By exerting more conscious control over our behaviors and attitudes, we learn to work with our intention, wise effort, and capacity to be kind to ourselves.
Why Adults Need Mindfulness Training
We live in a sea of thoughts and emotions and to get swept away on a strong current of thoughts and feelings is pretty easy. The bottom-line is that if we lose ourselves, we lose track of what’s actually happening around us. We are constantly bothered with thoughts from the past, or are frantically agitated about something that might happen in the future, as a consequence we are never available in our present. Such moments in which we lose our way can do us great harm. They make us forgetful and unaware and mindless resulting to losses and accidents. In today’s world most of the times we are flooded with feelings of fear and aggression. Many people who have committed acts of violence speak of being lost to themselves in that moment.
Why Kids Need Mindfulness Training
Globally an alarming number of children and adolescents are being diagnosed with ADHD, depression, anxiety, obesity, eating disorders, and addictions, and engaging in cutting and other self-destructive behaviors, including suicide. Mindfulness in children helps in regaining peace and natural physical growth and development, focused attention and higher understanding and development of a compassionate and resilient personality.
Mindful children are better leaders, superior performers and display creativity and innovative skills way better than other children who have not been trained in mindfulness.
Mindfulness and the Brain
There is a lot of recent research about the neuroplasticity of the brain and on the positive impact of mindfulness practices. According to Dr. Kirk Strosahl and Dr. Patricia Robinson, “research indicates that brain training involving mindfulness practices can strengthen areas of the brain responsible for attention, emotional control, and problem solving. There is even emerging evidence that mindfulness-based brain training produces permanent structural changes in the brain.” These changes can truly change the way we perform, live our lives and perceive others.
Mindfulness training helps in
- Observing: Our typical reaction to stress is bottom-up attention, which “originates in the core structures of the limbic system and evolved to help us scan for immediate threats to our survival.” Mindfulness training allows us to shift to top-down attention, which “originates in the insula, a higher-order brain structure, which allows us to shift our attention inward so we can monitor and regulate how our body is reacting to stress,” and helps to “visualize and implement solutions to stress-producing problems.”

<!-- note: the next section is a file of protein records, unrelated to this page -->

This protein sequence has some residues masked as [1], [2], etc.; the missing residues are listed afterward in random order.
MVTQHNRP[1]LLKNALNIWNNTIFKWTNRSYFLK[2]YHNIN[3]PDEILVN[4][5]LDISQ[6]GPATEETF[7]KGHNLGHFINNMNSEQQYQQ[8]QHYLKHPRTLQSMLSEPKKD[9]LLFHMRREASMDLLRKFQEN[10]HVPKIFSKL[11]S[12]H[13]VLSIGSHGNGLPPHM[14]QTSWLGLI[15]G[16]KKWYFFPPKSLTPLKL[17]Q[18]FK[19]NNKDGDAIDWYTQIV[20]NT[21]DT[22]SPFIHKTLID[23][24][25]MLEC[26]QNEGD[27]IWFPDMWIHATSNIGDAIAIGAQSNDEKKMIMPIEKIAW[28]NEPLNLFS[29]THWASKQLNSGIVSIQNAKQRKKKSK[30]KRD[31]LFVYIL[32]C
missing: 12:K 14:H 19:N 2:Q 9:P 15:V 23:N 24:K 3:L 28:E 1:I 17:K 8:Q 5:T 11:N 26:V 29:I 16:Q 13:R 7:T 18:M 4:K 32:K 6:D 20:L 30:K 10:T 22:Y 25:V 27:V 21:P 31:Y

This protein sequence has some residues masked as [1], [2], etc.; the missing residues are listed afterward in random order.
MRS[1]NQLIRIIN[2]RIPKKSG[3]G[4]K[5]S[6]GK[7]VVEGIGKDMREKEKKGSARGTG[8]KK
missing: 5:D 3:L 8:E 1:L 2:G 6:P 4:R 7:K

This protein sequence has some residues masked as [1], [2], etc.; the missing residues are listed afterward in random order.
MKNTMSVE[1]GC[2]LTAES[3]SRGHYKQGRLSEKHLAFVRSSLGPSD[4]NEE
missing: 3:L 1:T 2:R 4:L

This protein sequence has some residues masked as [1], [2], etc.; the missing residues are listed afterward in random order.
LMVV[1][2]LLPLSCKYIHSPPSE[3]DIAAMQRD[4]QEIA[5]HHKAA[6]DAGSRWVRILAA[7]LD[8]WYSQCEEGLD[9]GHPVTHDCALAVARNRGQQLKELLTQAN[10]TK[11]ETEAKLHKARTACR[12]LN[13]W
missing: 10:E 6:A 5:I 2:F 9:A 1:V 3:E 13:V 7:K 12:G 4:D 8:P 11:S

- Detachment: “If we get absorbed in a negative appraisal, like telling our self, that feeling angry isn’t okay because we should be positive… the neural circuitry responsible for exerting a calming influence isn’t being activated. This leaves the limbic system in a state of constant arousal… Acceptance of emotion without the need to react… triggers PNS (parasympathetic nervous system) activation, which in turn reduces activity of the arousal centers of the limbic system.”
- Self-Compassion: “Compassion-based mindfulness practice increases the density of gray matter in certain areas of the brain… involved in learning and memory processes, as well as emotional control, self-awareness, and perspective taking… It also appears that the experience of compassion for oneself and others strengthens neural circuitry responsible for regulating the activity of the amygdala, the brain center involved in producing negative emotions.”
Mindfulness in Schools
Benefits of mindfulness in educational settings
- Increases responsiveness to students’ needs.
- Supports stress management and stress reduction.
- Enhances classroom climate.
- Helps manage difficult students
- Builds strong teacher-student relationships.
- Strengthens attention and concentration.
- Reduces anxiety before testing.
- Improves classroom participation.
- Enhances social and emotional learning.
- Lowers aggression and stress.
- Improves creativity, learning and retention.
Let’s try this short “mindful of breath” exercise
1) Find a comfortable position, either lying down on your back or sitting. If sitting then uncross your legs and keep your back straight, letting your shoulders drop, releasing any tension.
2) Close your eyes however if you don’t feel comfortable doing this, then find a spot on the floor near you and keep your eyelids soft while looking downward.
3) Now focus your attention on your breath. Simply pay attention to your in-breath and out-breath.
4) Bring your attention to your belly and feel your belly rise and expand with every breath.
5) Continue focusing on the experience of breathing…the in-breath and out-breath and the rise and fall of your belly. Imagine that you are “riding the waves” of your breath.
6) You may notice your mind wandering often with many different thoughts. When this happens just notice the thought that comes along without any judgement of the thought or yourself, and then gently bring your attention back to your breath, and the present moment you are in.
Continue for several minutes, or as long as you would like.. and enjoy the peacefulness which follows the exercise.
Lots of us think about trying mindfulness meditation, but it can be hard to know where to begin. We’ll show you how to start, feel better, reduce your stress, and enjoy your life a little more. Aadyanta-The Science of Life Brings to you its unique Mindfulness based Cognitive Therapy for Children at Pune and Gurgaon. Call: 91-99-10-047147 for details.
About author: Dr. Amitabh Singh is the founder of AadyantaLife. He provides personal coaching and consultations to the corporate leaders, business owners and top line executives. An alternative therapy healer, he specializes in Mindfulness Meditation coaching for Senior Corporate Executives.